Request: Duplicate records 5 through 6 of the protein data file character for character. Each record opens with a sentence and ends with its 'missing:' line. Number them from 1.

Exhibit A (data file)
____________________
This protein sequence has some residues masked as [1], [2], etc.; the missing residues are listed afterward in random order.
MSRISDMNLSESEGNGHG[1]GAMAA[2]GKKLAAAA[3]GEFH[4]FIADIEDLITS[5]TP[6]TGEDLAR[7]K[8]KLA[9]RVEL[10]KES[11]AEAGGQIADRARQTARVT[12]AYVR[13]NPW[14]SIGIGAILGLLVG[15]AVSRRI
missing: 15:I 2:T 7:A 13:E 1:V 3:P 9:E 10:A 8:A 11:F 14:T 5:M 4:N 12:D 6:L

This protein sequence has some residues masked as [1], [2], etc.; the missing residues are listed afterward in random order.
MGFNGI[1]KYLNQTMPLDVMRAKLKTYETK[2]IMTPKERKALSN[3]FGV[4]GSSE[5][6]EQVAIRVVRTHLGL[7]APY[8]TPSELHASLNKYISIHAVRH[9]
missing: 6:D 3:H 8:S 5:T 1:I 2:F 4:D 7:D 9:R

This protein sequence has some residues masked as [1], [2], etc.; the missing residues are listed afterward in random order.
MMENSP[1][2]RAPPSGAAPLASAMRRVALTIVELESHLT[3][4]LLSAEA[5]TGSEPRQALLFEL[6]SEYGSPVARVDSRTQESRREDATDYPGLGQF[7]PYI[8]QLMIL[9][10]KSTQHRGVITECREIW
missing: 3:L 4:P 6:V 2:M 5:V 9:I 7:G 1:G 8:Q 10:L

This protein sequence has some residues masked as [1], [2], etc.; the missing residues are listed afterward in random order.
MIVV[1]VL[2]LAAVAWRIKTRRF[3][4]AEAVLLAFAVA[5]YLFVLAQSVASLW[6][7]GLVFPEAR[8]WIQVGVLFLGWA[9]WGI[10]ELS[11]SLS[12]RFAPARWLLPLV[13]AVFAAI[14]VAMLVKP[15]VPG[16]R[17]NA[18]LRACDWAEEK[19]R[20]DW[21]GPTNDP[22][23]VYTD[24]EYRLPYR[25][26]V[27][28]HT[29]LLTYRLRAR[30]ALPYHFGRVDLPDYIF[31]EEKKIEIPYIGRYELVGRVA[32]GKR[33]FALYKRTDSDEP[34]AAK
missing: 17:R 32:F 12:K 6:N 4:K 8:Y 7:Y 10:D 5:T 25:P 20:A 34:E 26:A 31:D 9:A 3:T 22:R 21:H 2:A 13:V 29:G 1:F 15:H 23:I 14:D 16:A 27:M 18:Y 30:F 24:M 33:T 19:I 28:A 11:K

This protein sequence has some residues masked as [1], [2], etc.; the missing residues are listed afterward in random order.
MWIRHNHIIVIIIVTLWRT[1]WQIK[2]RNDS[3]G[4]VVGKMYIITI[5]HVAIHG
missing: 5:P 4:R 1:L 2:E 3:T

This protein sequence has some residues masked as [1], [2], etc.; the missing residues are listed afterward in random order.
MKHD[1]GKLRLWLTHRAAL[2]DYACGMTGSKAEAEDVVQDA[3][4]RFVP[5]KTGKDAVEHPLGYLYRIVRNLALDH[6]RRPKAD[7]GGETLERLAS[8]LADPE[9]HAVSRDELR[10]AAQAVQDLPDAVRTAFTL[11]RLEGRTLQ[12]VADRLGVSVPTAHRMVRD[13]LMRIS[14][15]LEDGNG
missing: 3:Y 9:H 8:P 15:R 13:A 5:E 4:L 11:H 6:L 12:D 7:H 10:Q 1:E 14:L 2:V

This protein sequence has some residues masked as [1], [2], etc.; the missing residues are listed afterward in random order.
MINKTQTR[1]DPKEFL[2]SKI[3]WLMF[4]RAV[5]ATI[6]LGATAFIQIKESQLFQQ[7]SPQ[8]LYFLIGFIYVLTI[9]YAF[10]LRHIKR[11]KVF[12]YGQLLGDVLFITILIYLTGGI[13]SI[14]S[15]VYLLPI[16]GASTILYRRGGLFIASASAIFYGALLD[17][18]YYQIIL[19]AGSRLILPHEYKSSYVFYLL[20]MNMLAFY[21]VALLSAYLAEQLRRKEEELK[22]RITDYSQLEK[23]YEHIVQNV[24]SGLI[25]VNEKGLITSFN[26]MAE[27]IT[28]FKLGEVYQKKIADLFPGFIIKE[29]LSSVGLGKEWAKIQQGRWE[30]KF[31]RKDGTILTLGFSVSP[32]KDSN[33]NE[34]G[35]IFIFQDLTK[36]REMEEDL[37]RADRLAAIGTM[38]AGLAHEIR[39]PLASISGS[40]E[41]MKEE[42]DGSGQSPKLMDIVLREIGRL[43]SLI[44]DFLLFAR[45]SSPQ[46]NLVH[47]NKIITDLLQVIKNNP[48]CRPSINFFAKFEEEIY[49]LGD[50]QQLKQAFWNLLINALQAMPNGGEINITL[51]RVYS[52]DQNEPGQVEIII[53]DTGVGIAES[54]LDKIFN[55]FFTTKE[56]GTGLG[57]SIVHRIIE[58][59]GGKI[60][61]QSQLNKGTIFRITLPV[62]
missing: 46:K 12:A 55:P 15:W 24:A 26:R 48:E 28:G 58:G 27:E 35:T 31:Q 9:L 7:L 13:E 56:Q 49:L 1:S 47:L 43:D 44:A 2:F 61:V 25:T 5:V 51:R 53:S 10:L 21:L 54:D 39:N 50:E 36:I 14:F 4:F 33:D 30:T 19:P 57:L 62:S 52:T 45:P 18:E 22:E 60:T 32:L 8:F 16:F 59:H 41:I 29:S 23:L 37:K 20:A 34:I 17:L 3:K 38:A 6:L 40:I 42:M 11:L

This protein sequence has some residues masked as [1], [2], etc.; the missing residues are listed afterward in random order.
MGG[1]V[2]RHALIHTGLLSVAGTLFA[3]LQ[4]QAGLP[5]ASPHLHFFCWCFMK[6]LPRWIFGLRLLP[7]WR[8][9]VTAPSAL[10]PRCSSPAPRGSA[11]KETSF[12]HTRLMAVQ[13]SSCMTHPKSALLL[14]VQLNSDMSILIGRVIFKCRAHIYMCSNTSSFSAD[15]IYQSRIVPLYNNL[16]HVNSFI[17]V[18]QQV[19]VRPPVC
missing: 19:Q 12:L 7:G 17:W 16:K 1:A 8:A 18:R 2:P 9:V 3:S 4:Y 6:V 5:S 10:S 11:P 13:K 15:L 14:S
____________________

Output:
This protein sequence has some residues masked as [1], [2], etc.; the missing residues are listed afterward in random order.
MWIRHNHIIVIIIVTLWRT[1]WQIK[2]RNDS[3]G[4]VVGKMYIITI[5]HVAIHG
missing: 5:P 4:R 1:L 2:E 3:T

This protein sequence has some residues masked as [1], [2], etc.; the missing residues are listed afterward in random order.
MKHD[1]GKLRLWLTHRAAL[2]DYACGMTGSKAEAEDVVQDA[3][4]RFVP[5]KTGKDAVEHPLGYLYRIVRNLALDH[6]RRPKAD[7]GGETLERLAS[8]LADPE[9]HAVSRDELR[10]AAQAVQDLPDAVRTAFTL[11]RLEGRTLQ[12]VADRLGVSVPTAHRMVRD[13]LMRIS[14][15]LEDGNG
missing: 3:Y 9:H 8:P 15:R 13:A 5:E 4:L 11:H 6:L 12:D 7:H 10:Q 1:E 14:L 2:V